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I always want to say the phrase like "Good luck" or "More power to you" when I'm leaving from some workplace where there are some workers who are still working or when I'm leaving but my friends still are studying. I'm searching - maybe it's because of my country of origin.

Because in Turkish we say "Kolay gelsin" which can be translated into English as "May it be easy" and I've never found this kind of phrase in any Latin languages.

Thank you

  • Welcome to Italian.SE, @Mertcan! – Charo Feb 12 '16 at 17:26
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    Related question (maybe a duplicate?): italian.stackexchange.com/q/3838. – Charo Feb 12 '16 at 17:27
  • Half a question is a duplicate but the other half isn't because of that "more power to you" bit. Which could be like saying "good for you" (buon per te). I don't even think it has the same intent of "good luck" since its a bit like saying "well done, you did it!" (you are going at home and we are still here). For the turkish expression we have "che Dio ce la mandi buona" ma non so quanto possa essere diffusa una versione con "TE la mandi" – Erik vanDoren Feb 12 '16 at 18:19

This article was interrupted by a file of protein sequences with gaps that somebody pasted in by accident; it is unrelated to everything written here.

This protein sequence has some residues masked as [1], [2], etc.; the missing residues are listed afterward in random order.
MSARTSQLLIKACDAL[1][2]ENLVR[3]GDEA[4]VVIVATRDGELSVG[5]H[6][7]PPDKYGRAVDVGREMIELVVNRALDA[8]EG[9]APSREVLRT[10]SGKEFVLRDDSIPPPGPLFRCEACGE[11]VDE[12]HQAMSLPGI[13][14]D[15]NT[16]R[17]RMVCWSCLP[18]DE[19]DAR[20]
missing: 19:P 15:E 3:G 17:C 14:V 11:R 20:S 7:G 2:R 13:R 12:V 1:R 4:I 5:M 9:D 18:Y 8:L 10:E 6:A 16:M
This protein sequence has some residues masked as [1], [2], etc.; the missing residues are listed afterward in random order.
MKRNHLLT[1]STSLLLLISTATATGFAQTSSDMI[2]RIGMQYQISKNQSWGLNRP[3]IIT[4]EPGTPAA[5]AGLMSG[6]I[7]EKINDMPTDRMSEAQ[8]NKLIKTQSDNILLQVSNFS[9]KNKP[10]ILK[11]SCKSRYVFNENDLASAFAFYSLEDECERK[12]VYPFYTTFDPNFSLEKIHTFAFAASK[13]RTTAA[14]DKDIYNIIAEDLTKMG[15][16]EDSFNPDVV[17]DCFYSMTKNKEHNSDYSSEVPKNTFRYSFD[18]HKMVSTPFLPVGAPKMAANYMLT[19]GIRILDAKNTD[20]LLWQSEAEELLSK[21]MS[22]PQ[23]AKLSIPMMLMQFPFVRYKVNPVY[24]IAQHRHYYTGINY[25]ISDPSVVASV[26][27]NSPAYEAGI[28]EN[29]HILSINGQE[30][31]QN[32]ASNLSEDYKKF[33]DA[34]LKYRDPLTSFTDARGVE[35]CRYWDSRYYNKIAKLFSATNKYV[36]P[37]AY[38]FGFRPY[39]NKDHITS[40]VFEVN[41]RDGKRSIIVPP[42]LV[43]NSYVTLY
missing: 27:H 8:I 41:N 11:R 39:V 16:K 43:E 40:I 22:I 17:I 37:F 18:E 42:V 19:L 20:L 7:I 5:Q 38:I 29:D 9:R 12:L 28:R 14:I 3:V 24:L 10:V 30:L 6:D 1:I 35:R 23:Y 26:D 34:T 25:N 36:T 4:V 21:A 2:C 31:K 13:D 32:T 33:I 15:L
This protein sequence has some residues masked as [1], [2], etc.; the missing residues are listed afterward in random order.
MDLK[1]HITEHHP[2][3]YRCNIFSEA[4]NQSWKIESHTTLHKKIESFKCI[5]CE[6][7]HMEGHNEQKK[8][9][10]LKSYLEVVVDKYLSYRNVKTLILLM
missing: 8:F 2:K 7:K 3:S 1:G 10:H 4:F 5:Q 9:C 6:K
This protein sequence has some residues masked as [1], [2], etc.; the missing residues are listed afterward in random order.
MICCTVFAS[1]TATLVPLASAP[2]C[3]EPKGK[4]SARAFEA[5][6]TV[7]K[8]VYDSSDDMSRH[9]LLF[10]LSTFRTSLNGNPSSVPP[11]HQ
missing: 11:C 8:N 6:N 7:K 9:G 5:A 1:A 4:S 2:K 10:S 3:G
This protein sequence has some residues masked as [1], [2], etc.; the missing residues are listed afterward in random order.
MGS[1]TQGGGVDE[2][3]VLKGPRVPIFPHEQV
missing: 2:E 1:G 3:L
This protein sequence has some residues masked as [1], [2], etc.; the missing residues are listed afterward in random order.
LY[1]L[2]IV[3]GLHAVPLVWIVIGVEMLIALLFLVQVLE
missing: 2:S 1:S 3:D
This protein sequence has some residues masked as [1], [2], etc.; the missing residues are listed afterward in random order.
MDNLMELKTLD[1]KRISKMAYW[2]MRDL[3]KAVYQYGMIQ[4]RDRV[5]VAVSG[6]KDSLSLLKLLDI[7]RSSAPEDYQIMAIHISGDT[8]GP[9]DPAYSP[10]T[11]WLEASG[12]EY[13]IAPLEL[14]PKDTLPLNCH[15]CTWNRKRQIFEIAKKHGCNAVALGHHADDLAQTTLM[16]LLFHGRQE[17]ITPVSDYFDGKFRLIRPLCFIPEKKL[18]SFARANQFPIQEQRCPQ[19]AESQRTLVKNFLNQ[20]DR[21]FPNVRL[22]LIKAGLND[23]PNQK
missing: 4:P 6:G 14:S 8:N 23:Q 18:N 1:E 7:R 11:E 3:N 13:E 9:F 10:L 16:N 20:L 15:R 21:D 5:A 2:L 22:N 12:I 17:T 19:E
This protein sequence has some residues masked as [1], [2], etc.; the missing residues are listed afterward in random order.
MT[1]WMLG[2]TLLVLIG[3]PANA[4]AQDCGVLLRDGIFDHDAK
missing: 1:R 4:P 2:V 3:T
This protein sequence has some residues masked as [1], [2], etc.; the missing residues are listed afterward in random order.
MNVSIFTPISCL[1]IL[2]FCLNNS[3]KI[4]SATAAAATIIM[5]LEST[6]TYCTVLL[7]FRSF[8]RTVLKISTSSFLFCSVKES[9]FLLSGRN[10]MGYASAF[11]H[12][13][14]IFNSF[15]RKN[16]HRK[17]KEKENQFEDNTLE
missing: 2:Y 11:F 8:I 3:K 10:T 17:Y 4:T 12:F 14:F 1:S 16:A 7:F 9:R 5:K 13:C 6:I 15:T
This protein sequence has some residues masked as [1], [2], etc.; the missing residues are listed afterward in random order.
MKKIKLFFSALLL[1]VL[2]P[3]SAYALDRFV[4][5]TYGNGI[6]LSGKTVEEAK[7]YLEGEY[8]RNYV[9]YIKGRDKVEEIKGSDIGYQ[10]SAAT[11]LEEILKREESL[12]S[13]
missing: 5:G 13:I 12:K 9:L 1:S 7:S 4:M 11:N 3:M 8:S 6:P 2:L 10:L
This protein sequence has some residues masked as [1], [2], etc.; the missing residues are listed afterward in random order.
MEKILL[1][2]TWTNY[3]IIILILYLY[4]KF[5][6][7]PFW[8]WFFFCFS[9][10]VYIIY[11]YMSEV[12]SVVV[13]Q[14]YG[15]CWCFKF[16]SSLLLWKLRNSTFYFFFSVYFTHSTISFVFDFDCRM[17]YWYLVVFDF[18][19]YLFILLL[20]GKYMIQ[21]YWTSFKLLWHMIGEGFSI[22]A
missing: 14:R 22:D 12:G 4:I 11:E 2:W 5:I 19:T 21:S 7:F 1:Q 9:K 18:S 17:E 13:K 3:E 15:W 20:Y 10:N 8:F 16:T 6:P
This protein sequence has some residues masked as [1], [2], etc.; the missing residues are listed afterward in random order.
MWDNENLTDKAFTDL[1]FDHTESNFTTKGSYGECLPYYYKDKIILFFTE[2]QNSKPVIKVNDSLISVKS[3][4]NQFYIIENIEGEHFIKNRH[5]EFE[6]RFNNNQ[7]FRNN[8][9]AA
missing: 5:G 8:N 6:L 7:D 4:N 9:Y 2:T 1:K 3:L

• Grazie per buona risposta @Erik vanDoren :) – Mertcan Feb 12 '16 at 21:22
  • Ojalá would be the equivalent for me in Spanish – dacabdi Jun 1 '16 at 11:46
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As noted in the comments Good luck is usually said Buona fortuna! or In bocca al lupo! (the latter similar to the English Break a leg!). However in the context of the question, if I'm leaving when people are still working I'd say

Buon lavoro!

(lit. Have a good work!) or

Buono studio!

In the case of people studying.

| improve this answer | |
  • More power to you sounds a stronger way of saying. I am not sure there a similar way of saying in Italian. – mario Feb 16 '16 at 20:31
  • @mario I agree. This translation is based on the context given in the OP and the Turkish sentence it wanted to emulate (May it be easy). I've never heard More power to you used in such circumstances. – Denis Nardin Feb 16 '16 at 20:35

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